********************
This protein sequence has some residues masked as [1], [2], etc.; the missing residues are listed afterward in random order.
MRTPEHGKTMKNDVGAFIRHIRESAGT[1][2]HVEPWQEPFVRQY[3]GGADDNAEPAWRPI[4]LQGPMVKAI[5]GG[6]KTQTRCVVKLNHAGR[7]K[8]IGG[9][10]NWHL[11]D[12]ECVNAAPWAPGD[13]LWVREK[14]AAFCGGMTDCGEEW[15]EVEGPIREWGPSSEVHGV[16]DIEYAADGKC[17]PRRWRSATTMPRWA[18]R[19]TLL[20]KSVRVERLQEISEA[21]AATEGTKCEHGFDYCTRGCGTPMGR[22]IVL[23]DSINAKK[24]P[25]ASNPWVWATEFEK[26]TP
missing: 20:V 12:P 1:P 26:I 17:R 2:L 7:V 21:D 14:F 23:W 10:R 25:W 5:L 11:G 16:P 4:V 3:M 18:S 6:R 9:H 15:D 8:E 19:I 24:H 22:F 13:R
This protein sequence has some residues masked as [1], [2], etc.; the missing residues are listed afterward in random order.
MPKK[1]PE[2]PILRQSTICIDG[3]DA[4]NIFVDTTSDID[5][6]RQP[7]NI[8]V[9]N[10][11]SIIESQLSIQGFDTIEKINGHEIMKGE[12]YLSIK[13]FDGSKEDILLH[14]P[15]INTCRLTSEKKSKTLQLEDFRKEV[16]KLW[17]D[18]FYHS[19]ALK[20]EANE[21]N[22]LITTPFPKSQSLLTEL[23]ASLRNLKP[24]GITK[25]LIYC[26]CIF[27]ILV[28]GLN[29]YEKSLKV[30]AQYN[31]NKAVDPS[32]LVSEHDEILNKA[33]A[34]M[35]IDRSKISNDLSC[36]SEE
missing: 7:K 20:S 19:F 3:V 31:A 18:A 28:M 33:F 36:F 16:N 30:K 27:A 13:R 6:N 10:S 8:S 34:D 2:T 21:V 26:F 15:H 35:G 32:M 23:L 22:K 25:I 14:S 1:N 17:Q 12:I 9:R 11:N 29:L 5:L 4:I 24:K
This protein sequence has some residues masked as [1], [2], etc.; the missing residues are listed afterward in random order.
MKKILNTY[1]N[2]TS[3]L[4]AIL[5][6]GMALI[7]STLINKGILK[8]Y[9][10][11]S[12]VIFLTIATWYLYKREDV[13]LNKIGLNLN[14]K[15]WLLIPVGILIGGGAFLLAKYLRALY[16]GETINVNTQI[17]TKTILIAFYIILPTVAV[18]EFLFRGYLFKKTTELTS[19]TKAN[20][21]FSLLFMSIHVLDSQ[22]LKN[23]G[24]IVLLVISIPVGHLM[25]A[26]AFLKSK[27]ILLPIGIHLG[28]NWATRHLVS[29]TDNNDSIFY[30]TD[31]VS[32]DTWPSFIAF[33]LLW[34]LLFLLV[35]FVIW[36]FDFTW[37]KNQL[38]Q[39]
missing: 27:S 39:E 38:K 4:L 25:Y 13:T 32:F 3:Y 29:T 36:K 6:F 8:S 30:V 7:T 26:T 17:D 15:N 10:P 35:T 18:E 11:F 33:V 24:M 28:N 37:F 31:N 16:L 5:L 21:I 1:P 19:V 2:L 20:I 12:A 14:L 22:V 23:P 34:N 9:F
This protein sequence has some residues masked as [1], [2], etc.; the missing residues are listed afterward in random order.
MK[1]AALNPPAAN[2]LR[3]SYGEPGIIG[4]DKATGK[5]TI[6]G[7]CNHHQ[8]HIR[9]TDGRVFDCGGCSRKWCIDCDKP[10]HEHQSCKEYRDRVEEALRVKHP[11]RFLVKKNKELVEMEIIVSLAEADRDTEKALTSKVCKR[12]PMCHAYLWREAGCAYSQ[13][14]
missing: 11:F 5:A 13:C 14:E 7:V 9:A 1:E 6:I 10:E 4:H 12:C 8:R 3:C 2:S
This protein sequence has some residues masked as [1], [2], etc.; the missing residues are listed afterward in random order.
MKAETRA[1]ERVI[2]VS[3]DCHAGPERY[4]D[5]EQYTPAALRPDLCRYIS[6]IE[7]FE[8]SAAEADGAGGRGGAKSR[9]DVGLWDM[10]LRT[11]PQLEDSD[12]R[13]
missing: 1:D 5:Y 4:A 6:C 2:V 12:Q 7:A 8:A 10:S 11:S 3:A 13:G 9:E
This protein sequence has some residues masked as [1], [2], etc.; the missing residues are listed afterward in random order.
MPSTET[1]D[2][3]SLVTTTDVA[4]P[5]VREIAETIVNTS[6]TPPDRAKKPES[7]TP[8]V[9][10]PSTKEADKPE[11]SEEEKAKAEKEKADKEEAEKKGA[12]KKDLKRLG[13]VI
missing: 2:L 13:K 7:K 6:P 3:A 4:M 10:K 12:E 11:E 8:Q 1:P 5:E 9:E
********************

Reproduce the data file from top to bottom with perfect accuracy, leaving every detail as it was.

This protein sequence has some residues masked as [1], [2], etc.; the missing residues are listed afterward in random order.
MRTPEHGKTMKNDVGAFIRHIRESAGT[1][2]HVEPWQEPFVRQY[3]GGADDNAEPAWRPI[4]LQGPMVKAI[5]GG[6]KTQTRCVVKLNHAGR[7]K[8]IGG[9][10]NWHL[11]D[12]ECVNAAPWAPGD[13]LWVREK[14]AAFCGGMTDCGEEW[15]EVEGPIREWGPSSEVHGV[16]DIEYAADGKC[17]PRRWRSATTMPRWA[18]R[19]TLL[20]KSVRVERLQEISEA[21]AATEGTKCEHGFDYCTRGCGTPMGR[22]IVL[23]DSINAKK[24]P[25]ASNPWVWATEFEK[26]TP
missing: 20:V 12:P 1:P 26:I 17:R 2:L 7:V 21:D 14:F 23:W 10:R 25:W 5:L 11:G 16:P 4:V 3:M 18:S 6:R 9:H 15:D 8:E 19:I 24:H 22:F 13:R
This protein sequence has some residues masked as [1], [2], etc.; the missing residues are listed afterward in random order.
MPKK[1]PE[2]PILRQSTICIDG[3]DA[4]NIFVDTTSDID[5][6]RQP[7]NI[8]V[9]N[10][11]SIIESQLSIQGFDTIEKINGHEIMKGE[12]YLSIK[13]FDGSKEDILLH[14]P[15]INTCRLTSEKKSKTLQLEDFRKEV[16]KLW[17]D[18]FYHS[19]ALK[20]EANE[21]N[22]LITTPFPKSQSLLTEL[23]ASLRNLKP[24]GITK[25]LIYC[26]CIF[27]ILV[28]GLN[29]YEKSLKV[30]AQYN[31]NKAVDPS[32]LVSEHDEILNKA[33]A[34]M[35]IDRSKISNDLSC[36]SEE
missing: 7:K 20:S 19:F 3:V 31:A 18:A 28:M 33:F 36:F 16:N 30:K 27:A 13:R 6:N 10:S 8:S 34:D 2:T 21:V 26:F 15:H 35:G 32:M 23:L 22:K 25:I 14:S 1:N 17:Q 12:I 9:R 11:N 29:L 5:L 4:I 24:K
This protein sequence has some residues masked as [1], [2], etc.; the missing residues are listed afterward in random order.
MKKILNTY[1]N[2]TS[3]L[4]AIL[5][6]GMALI[7]STLINKGILK[8]Y[9][10][11]S[12]VIFLTIATWYLYKREDV[13]LNKIGLNLN[14]K[15]WLLIPVGILIGGGAFLLAKYLRALY[16]GETINVNTQI[17]TKTILIAFYIILPTVAV[18]EFLFRGYLFKKTTELTS[19]TKAN[20][21]FSLLFMSIHVLDSQ[22]LKN[23]G[24]IVLLVISIPVGHLM[25]A[26]AFLKSK[27]ILLPIGIHLG[28]NWATRHLVS[29]TDNNDSIFY[30]TD[31]VS[32]DTWPSFIAF[33]LLW[34]LLFLLV[35]FVIW[36]FDFTW[37]KNQL[38]Q[39]
missing: 27:S 39:E 38:K 4:L 25:Y 13:T 32:F 3:Y 29:T 36:K 6:F 8:S 30:V 7:T 26:T 17:D 15:N 10:P 35:T 18:E 11:F 33:V 24:M 28:N 37:F 31:N 16:L 5:L 21:I 1:P 19:V 2:L 20:I 12:A 14:L 22:V 23:P 34:N 9:F
This protein sequence has some residues masked as [1], [2], etc.; the missing residues are listed afterward in random order.
MK[1]AALNPPAAN[2]LR[3]SYGEPGIIG[4]DKATGK[5]TI[6]G[7]CNHHQ[8]HIR[9]TDGRVFDCGGCSRKWCIDCDKP[10]HEHQSCKEYRDRVEEALRVKHP[11]RFLVKKNKELVEMEIIVSLAEADRDTEKALTSKVCKR[12]PMCHAYLWREAGCAYSQ[13][14]
missing: 11:F 5:A 13:C 14:E 7:V 9:A 1:E 6:I 10:E 4:H 12:C 8:R 3:C 2:S
This protein sequence has some residues masked as [1], [2], etc.; the missing residues are listed afterward in random order.
MKAETRA[1]ERVI[2]VS[3]DCHAGPERY[4]D[5]EQYTPAALRPDLCRYIS[6]IE[7]FE[8]SAAEADGAGGRGGAKSR[9]DVGLWDM[10]LRT[11]PQLEDSD[12]R[13]
missing: 1:D 5:Y 4:A 6:C 2:V 12:Q 7:A 8:A 10:S 11:S 3:A 13:G 9:E
This protein sequence has some residues masked as [1], [2], etc.; the missing residues are listed afterward in random order.
MPSTET[1]D[2][3]SLVTTTDVA[4]P[5]VREIAETIVNTS[6]TPPDRAKKPES[7]TP[8]V[9][10]PSTKEADKPE[11]SEEEKAKAEKEKADKEEAEKKGA[12]KKDLKRLG[13]VI
missing: 2:L 13:K 7:K 6:P 3:A 4:M 10:K 12:E 11:E 8:Q 1:P 5:E 9:E